March Review Comments
Written by Tony Gray   
Thursday, 10 March 2011 11:27

Portfolio Valuation & Comment

Please find attached a copy of your portfolio as at the 28th of February.

Reporting Season & Australian Shares

Most listed companies during February reported first half results to the end of December 2010, with a minority reporting full year results.  The number of positive surprises was lower than average, although there were also few major negative surprises – this is partly a result of the continuous disclosure regime, where companies provide earlier updates.

Whilst many commentators and fund managers describe the market as historically cheap at 12.5 times earnings, this is in comparison to price earnings multiples over the past 15 years.  During this period sustained falls in inflation and interest resulted in higher than average returns from bonds, property and shares.  As such, investors were prepared to pay a premium share price for the higher growth.  This was a global phenomenon, so international shares also did quite well over this period.

In my opinion this era has passed and we are more likely to see either steady or rising inflation pressures over the longer term.  China is aiming for 13% per annum wage growth for the next 5 years, which means wages will be 80% higher by 2015.  Coupled with a likely increase in their currency, the exported deflation from China is last decade’s story.

During inflationary periods shares provide a good hedge, as earnings tend to rise as prices rise.  The rub is that share prices also tend to be cheaper relative to earnings, so we may go through a period where share prices rise less than earnings. 

Right now I see individual investment opportunities where dividend yields and sustainable earnings growth can reasonably generate low annual double digit returns.  Whether they are achieved in the short-term is another matter.  Whilst some investment is warranted now, I suspect we will see weakness between now and June this year – see my comments on the US and China below.

US Budget Deficit & The Money Lenders

The US Federal Reserve has been buying 70% of new bonds issued by Treasury or more than $1 trillion each year – helping to fund the $1.5 trillion US federal budget deficit (and if we include state deficits gets much worse).  Federal reserve money creation – called quantitative easing to mask the gravity of the situation has boosted US stock prices and transferred wealth from savers to financial institutions.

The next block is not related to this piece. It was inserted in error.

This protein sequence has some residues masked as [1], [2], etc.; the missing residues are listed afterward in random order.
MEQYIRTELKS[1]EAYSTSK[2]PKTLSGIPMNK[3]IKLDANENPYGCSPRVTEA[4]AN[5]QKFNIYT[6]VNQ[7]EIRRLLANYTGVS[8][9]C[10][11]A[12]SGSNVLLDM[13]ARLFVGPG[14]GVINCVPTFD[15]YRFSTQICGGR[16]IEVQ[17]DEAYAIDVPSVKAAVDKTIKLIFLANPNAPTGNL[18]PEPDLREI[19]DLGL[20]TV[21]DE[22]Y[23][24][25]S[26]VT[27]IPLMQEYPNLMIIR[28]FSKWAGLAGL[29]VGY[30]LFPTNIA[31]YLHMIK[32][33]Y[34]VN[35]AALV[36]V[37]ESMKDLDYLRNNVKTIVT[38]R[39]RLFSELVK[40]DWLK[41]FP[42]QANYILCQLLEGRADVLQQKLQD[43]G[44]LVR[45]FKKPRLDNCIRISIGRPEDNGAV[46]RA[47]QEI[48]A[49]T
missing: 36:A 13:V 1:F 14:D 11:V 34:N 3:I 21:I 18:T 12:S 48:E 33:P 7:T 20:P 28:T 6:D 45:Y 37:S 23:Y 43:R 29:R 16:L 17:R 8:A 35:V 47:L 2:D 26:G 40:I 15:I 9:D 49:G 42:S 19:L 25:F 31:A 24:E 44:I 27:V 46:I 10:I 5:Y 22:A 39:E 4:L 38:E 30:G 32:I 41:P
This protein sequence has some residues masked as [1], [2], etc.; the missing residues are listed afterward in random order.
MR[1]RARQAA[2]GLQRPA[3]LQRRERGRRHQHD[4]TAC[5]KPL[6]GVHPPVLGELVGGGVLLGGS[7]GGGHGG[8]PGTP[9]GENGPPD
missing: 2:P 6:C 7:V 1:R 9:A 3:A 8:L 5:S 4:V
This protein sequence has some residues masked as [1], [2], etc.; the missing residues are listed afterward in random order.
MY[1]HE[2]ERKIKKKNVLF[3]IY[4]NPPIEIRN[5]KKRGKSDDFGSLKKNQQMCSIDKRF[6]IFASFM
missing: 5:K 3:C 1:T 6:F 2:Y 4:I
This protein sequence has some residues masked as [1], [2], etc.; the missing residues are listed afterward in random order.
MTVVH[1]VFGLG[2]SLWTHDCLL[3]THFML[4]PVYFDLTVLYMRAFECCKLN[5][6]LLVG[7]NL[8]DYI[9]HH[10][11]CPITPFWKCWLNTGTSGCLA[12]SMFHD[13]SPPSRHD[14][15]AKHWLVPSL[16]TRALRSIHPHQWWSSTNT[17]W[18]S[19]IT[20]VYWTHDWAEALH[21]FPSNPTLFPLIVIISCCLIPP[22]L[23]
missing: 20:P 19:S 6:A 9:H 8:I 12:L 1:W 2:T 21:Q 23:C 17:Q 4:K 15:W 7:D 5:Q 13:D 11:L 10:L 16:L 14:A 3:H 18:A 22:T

The music may well stop in June 2011 when the current round of quantitative easing ends and there may well not be approval for a third round following the triumph of republicans over democrats in recent congressional elections.  In order for US insurance companies, mutuals and investors to start buying US government bonds again and fund the deficit, bond interest rates will have to rise.  Bill Gross from Pimco expects a 1.5% rise in the bond interest rate may be necessary.  Apart from the impact on the US budget deficit, higher rates tend to depress the value of growth assets.

I suspect some reversal of the 40% rally by US stocks since June 2010 is underway.

China’s 2011-2015 5 Year Plan

China has set a growth target for their economy of 7% per annum for the next 5 years.  This is dramatically lower than the average growth rate of 11.2% over the past 5 years.  While the plan still involves plenty of capital expenditure, the slower rate of growth represents a moderation in demand against expectations.

Not too long ago Australian commentators were stating that a growth rate below 8% p.a. from China would devastate commodity prices and yet so far the reaction to the 7% target has been minimal!  Looking out to 2014, which seems to be a key date in terms of many new mining projects, then if metal demand rises in line with the Chinese economy, then 31% more iron ore, coal, copper etc will be demanded – a very simplistic analysis I realise.  So far so good – but how to reconcile this with Brazil’s expectation that iron ore production will increase by 100% by 2014!  Brazil is the second largest supplier of iron ore after Australia and there’s no shortage of iron ore expansion in Australia (Fortescue are aiming to triple production), let alone new sources of supply such as Africa.

Mining Boom Boom Boom…